THE BLOG

The Lincoln Myth: A Talk With Steve Berry

05/21/2014 04:14 pm ET | Updated Jul 21, 2014

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Steve Berry is the international bestselling author of nine Cotton Malone historical thrillers and four stand-alone thriller novels. His books have been translated into forty languages. History -- Steve's passion -- lies at the heart of each one. Over the years, he has received many honors. In 2013, he was the recipient of the Poets & Writers' Barnes and Noble Writers for Writers Award; the International Thriller Writers Silver Bullet Award; and the Spirit of Anne Frank Human Writes Award. He is a founding member of International Thriller Writers; and in addition to writing, is heavily involved in preservation of historic sites. His storytelling continues with the release of his new novel, The Lincoln Myth

What is the Lincoln Myth?
There is so much about Abraham Lincoln that people accept as true. The myth of Lincoln has dominated Lincoln's actual history. During the first twenty years after Lincoln died, he was vilified. He was not regarded as very special. Towards the beginning of the 20th Century, the myth began taking hold. Now, it's firmly in place. Here's an example: every school child in America is taught that Lincoln freed the slaves. When you hear the name Lincoln, your next thought is, "He freed the slaves." That is utterly false. At no time during his presidency did Lincoln free a single slave. The Emancipation Proclamation only freed slaves in the rebel states, over which he had no jurisdiction. The slaves in the states, over whom he did have jurisdiction, were specifically excluded from the Proclamation.

The Constitution of the United States sanctioned slavery. No president of the United States could change that. In his inaugural address, Lincoln said, "I have no power to free slaves." Yet, the myth that he freed the slaves persists.

In fact, Lincoln was clearly a secessionist as late as 1848. It would be really interesting to know what changed his mind between 1848 and 1861. He was not what people think he was, but that doesn't diminish his greatness. In fact, to me, it makes him even greater. He had some very tough calls to make. There's a portion of the novel that sums it up. It says, "Lincoln didn't fight the Civil War to save the Union. He fought the war to create it." Lincoln created the concept of fifty indivisible states. That concept never existed until that point. It's not anywhere in the Constitution. Now, it's ingrained in our thinking.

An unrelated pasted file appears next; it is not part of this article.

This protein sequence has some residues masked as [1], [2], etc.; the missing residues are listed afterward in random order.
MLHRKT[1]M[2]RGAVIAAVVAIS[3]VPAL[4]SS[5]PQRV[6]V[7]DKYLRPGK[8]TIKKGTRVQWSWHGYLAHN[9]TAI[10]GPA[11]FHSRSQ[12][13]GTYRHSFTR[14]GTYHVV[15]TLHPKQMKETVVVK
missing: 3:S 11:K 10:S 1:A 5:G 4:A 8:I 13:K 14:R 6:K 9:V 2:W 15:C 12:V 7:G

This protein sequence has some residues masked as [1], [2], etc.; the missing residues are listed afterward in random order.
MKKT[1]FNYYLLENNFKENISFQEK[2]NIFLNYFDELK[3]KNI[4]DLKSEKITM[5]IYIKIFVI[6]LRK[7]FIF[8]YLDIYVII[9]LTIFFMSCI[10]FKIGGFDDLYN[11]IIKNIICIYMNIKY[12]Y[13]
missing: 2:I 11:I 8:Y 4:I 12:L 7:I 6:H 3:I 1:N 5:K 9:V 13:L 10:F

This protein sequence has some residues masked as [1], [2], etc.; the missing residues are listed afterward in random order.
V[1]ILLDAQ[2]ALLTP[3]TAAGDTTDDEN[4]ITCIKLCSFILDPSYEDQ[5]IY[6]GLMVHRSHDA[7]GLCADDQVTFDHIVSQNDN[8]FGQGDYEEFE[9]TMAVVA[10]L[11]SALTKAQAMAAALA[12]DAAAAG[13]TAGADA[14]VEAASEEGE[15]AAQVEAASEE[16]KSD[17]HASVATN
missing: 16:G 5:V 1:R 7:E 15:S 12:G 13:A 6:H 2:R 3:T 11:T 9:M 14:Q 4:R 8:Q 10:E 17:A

Historically, we've taken reality and twisted it around into myths we want to believe. Yes, ultimately, Lincoln championed the 13th Amendment and moved forward in ending slavery, but he didn't do it the way the myth says. It's always bothered me that we must create myths. Why can't we just deal with the truth? This novel deals with several myths about Abraham Lincoln.

You quote John F. Kennedy regarding myths.
Yes, John F. Kennedy said, "The greatest enemy of truth is often not the lie...but the myth--persistent, persuasive and unrealistic." I came across that quote and used it in the The Lincoln Myth. We have a vision of Lincoln that doesn't comport with reality, but it doesn't diminish his great accomplishments.

In the novel, what role did James Madison play regarding the Constitution?
This novel deals with the question of whether or not a state can leave the Union. Madison was very important to this debate, which to some extent, is still ongoing. Madison created the notes from the federal Constitutional Convention. His notes are the definitive record of what happened there. But, we have no idea if his notes are accurate. Madison didn't publish those notes until fifty-three years after the convention. He left a specific instruction that they were not to be published until after his death and that of every member of the convention. And, he freely admitted he'd altered and modified the notes during those fifty-three years. So, we have no clue as to what really happened at the Constitutional Convention. Madison says they never talked about whether a state could leave the Union. But we only know Madison as the source for that information. So, Madison's involvement plays an important part in the novel.

The Lincoln Myth talks about the Church of the Latter Day Saints and its involvement with the nation's history.
Yes. The Mormon Church plays an integral role in American history. I never realized that until I began doing research for this novel. As best we can determine, Lincoln was the first president to read the Book of Mormon. He checked it out of the Library of Congress in July of 1862. He then made a secret deal with Brigham Young in July of 1863. That agreement helped alter the course of the Civil War. When I came across that alliance, I knew it had to be in the book.

And of course, in the novel, Cotton Malone gets involved because of a threat to the integrity of the United States.